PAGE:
What Covid-19 pandemic did was to restrict global travel for close to two years and it created new problems. It is now much easier to search for a needle in a haystack than obtaining visas to countries in Europe and North America.
When visas are unduly delayed or denied, it is the equivalent of a travel restriction. I will always concede that visa issuance is highly discretionary and it is the prerogative of consular officers to make a decision based on the merit of each application.
But this cannot explain why application for a visitor’s visa to Canada, for example, should last for nine months or more. I think the time has come for a separate visa processing plan to be introduced with a shorter timeline for frequent travellers to Canada. The records are there to facilitate a quicker turnaround time for this category of applicants.
There are parents – not only from Nigeria – who cannot visit their children who are schooling in Canada because of the long wait to have to endure for their visa applications to be reviewed. Covid-19 no doubt created its own issues resulting in the delays due to shortage of manpower. Immigration, Refugees and Citizenship Canada (IRCC) explained that it prioritised student visa applications over others but nine months is a long time to wait for a visa request to be granted.
I recall that when the Omicron variant of Covid-19 set in, Canada restricted travel from 10 African countries that included Nigeria, making it look like the most populous black nation in the world is always an attraction proposition for whatever reasons for such bans – whether by UAE or Canada.
In the case of the United States, you receive a multiple entry B1/B2 visa valid for only two years once your application ticks all the boxes but the US Mission should consider extending the validity to five or 10 years which clearly has its own advantages.
No doubt, the global public health crisis also affected visa applications to the USA. Appointments available online were two to three years ahead of the date of application which frustrated intending travellers. This situation prompted the rise of dubious and greedy agents in the black market for visa application dates which the United States Embassy condemned in several statements.
But I must commend the United States for re-introducing interview waiver (the drop-box method) to facilitate visa processing for those who qualify to enjoy the privilege; they include frequent travellers that do not over stay their visas.
In the past, we did not need a visa to travel to the United Kingdom because Nigeria is a Commonwealth country but that privilege was withdrawn a lot time ago because it was abused. However, the British High Commission is more flexible in granting visas when compared to the Schengen states that make visa applications nightmarish – even for frequent travellers who do not have plans to remain in their countries.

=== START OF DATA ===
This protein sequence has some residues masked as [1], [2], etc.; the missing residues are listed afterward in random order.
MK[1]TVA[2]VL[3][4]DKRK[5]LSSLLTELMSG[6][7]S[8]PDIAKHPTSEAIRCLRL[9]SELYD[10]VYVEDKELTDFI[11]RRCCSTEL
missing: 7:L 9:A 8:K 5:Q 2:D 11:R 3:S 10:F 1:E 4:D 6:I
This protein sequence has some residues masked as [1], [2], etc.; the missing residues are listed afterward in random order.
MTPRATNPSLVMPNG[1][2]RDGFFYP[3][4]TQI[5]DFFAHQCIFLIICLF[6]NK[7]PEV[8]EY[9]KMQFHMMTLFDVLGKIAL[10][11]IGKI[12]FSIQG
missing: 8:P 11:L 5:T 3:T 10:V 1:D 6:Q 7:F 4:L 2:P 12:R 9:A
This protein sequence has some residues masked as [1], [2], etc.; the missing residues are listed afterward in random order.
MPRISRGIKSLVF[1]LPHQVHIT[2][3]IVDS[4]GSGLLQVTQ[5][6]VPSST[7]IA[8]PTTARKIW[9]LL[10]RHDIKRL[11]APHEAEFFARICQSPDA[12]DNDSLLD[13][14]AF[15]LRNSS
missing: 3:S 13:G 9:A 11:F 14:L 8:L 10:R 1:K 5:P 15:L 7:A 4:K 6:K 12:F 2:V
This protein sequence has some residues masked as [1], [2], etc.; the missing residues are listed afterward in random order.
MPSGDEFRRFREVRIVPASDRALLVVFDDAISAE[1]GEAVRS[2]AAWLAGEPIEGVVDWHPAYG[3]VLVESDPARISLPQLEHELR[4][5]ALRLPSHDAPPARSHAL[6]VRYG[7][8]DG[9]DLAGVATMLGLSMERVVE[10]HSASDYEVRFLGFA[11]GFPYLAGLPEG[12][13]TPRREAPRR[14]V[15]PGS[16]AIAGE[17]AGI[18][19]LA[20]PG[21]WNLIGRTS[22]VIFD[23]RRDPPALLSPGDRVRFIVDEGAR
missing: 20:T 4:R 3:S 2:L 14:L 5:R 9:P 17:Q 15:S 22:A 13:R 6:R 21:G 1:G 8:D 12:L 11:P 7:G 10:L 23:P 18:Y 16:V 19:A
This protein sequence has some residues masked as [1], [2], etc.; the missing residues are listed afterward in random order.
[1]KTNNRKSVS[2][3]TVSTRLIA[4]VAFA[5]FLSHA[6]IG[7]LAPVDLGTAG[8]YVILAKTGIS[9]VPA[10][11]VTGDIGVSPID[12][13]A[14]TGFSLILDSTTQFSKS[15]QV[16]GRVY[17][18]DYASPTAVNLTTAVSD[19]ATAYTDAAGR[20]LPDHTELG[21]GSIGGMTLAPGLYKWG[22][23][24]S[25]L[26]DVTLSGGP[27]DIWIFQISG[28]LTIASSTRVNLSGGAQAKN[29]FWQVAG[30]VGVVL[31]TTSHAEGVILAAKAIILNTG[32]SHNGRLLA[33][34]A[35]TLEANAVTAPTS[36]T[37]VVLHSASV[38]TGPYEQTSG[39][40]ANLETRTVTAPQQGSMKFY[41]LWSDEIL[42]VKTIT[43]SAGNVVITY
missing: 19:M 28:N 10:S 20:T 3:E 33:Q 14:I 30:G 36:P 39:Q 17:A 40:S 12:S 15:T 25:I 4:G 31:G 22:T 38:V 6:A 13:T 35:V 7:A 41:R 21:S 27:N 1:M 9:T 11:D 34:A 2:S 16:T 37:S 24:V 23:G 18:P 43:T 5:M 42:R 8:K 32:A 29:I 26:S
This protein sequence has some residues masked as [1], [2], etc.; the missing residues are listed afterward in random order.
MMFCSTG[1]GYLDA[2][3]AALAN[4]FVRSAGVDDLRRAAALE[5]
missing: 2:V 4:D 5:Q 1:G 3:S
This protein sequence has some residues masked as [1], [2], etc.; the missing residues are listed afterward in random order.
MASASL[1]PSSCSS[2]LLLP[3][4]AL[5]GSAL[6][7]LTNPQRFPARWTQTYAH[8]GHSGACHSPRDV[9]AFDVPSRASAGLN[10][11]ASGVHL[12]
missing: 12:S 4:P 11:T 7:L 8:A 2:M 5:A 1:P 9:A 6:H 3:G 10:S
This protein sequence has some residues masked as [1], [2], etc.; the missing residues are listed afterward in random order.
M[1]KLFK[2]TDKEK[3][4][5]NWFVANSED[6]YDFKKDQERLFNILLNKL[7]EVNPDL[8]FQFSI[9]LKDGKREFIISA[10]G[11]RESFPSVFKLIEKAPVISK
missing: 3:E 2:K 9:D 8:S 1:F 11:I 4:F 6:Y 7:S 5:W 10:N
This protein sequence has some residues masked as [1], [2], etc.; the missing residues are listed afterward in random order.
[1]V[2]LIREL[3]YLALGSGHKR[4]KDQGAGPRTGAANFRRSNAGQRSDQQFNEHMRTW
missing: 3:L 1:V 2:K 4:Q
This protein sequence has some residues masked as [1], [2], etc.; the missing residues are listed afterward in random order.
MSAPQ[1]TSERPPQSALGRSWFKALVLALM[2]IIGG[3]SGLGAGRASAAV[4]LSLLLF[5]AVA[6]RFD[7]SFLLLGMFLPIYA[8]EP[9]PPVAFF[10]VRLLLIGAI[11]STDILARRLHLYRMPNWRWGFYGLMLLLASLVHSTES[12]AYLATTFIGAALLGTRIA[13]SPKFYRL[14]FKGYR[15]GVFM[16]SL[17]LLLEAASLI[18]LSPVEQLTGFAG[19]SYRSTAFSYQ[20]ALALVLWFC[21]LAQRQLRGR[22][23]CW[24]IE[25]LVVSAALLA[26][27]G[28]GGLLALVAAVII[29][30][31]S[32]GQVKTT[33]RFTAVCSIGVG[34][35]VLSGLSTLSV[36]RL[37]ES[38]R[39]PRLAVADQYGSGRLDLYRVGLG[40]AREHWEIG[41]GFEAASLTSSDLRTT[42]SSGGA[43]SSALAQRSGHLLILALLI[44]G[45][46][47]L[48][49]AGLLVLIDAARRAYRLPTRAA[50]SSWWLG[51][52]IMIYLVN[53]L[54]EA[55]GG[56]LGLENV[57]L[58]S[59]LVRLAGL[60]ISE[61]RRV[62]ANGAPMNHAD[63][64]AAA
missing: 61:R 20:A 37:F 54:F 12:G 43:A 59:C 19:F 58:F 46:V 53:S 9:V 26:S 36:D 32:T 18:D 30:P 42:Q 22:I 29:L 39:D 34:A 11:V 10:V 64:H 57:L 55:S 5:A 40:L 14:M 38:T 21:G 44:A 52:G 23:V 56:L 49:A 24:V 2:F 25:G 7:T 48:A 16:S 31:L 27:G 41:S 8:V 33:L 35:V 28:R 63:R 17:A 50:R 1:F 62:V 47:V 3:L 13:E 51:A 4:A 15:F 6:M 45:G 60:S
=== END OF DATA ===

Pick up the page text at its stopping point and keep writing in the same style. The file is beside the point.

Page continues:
For reasons I still cannot understand, the South African High Commission gives Nigerians applying for visa a hard time. It would appear that the Rainbow Nation has forgotten the historic ties with Nigeria.
Even when you’re issued with their visitor’s visa, it is valid for only 30 days. The way they treat visa applications is entirely their prerogative but for most African countries, you get your visa on arrival for a fee. This does not apply to ECOWAS countries where the protocol covers free movement of persons in the sub-region.
It is evident that most visa applications by Nigerians are treated with suspicion because, in the opinion of the consular officers, the applicants are desperate to leave Nigeria. As a note of caution, applicants do not need to lie to obtain a visa because with every lie, whether in the verbal or written information provided, you damage your chances of being granted the visa. If you have a genuine reason to travel, there’s every likelihood that your visa request will be granted.
The biggest concerns of foreign missions are applicants who over stay their visitor’s visas and do not return home. I understand that these are issues they deal with on a regular basis as they treat the deluge of applications that can be overwhelming.
As Rotarians from the four districts in Nigeria prepare for the Rotary International Convention holding in Melbourne, Australia in May 2023, there will be an increase in the number of applications for the Australian visa. It will be a great opportunity for Rotarians who are issued visas to explore the country’s tropical beaches, lush rainforests, marine reserves and aboriginal culture.
For those who wish to emigrate, there’s no short cut; just submit your application and ensure that you meet all the requirements.
Now that there are labour shortages around the world, immigrants with specific skills will be in great demand and they may yet laugh last.
Braimah is a public relations strategist and publisher/editor-in-chief of Naija Times (